How do I get accommodations?
- Set up an appointment to see one of the case managers in Accommodation Services.
- It is important that you bring documentation regarding your disability and how the disability affects your ability to learn.
During this appointment, you and the case manager will discuss your education plans, your disability, as well as any successes or problems you may have experienced in previous educational settings.
What do you mean by documentation?
Documentation used for accommodation services must:
- Be drafted by a licensed professional who is familiar with your history and a description of the functional limitations of the disability (Reports submitted as verification of a disability must be on letterhead, dated and signed. Testing or assessment results must be submitted as well).
- Provide findings that support the diagnosis (history, tests administered, test results, and interpretation of the results).
- Provide specific recommendations for accommodations including an explanation as to why the accommodations are needed.
- Provide documentation of history of prior accommodations provided by schools or other service providers.
- NWTC does not provide diagnostic testing; however, staff may assist you in locating qualified professionals in the area. There may be costs associated with this testing. Costs may vary by providers and you will be responsible for paying these costs.
- Disability documentation must generally be less than three (3) years old to be considered current and valid. All accommodation requests are reviewed on a case by case basis.
What kinds of accommodations are available for me?
Do I automatically get all the accommodations I want?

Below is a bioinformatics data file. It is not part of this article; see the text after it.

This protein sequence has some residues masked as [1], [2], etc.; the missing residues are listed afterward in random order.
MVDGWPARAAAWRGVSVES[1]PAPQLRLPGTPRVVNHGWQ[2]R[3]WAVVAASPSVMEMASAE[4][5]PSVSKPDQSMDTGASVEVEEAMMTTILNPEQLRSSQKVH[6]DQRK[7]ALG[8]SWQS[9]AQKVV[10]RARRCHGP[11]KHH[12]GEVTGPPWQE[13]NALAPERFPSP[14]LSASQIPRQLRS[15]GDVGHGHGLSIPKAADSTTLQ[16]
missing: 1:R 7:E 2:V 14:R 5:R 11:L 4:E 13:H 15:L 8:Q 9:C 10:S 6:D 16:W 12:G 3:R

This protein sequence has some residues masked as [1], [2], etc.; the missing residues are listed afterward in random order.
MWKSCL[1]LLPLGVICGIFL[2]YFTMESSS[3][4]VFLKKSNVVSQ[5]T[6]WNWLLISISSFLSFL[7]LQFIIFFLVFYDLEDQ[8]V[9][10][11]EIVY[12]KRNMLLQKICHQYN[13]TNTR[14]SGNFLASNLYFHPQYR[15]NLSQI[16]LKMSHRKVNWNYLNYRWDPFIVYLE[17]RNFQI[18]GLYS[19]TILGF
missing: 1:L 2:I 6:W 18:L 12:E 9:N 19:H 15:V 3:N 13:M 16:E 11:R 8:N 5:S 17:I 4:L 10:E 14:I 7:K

- No. Your accommodations will be determined by the documentation you provided. The counselor will discuss with you the accommodations available for you.
Are there any fees for the services/accommodations provided by the Accommodation Services?
Do I have to request my accommodations every semester?
- Yes. Please stop by, call, or email the Accommodation Services or one of the case managers before the start of each semester that you would like accommodations for your classes.
How are college accommodations different from the ones I had in high school?
Parents have access to student records and can participate in the accommodation process.
Parents advocates for student.
Student is identified by the school and accommodations are provided for the time the student is enrolled.
The school will provide evaluations with no cost to the student.
IEP or 504 Plan may include changes to the format of the test (ex: multiple choice test instead of essay test), may allow the use of notes on a test, and/or changes to the grading scale.
Teachers may change the curriculum and/or alter the due dates of assignments.
Tests may be more frequent and include smaller chunks of material.
Make up tests are often available if the student does not do well the first time.
Teachers will often approach the student if they feel the student needs help.
Teachers will often take additional time to remind the student of assignments, tests and due dates.
Tutoring and study support may be a service provided as part of an IEP or 504 Plan.
Parent does not have access to student records without the student's written approval.
Student must self-advocate and must self-identify to the accommodation services office.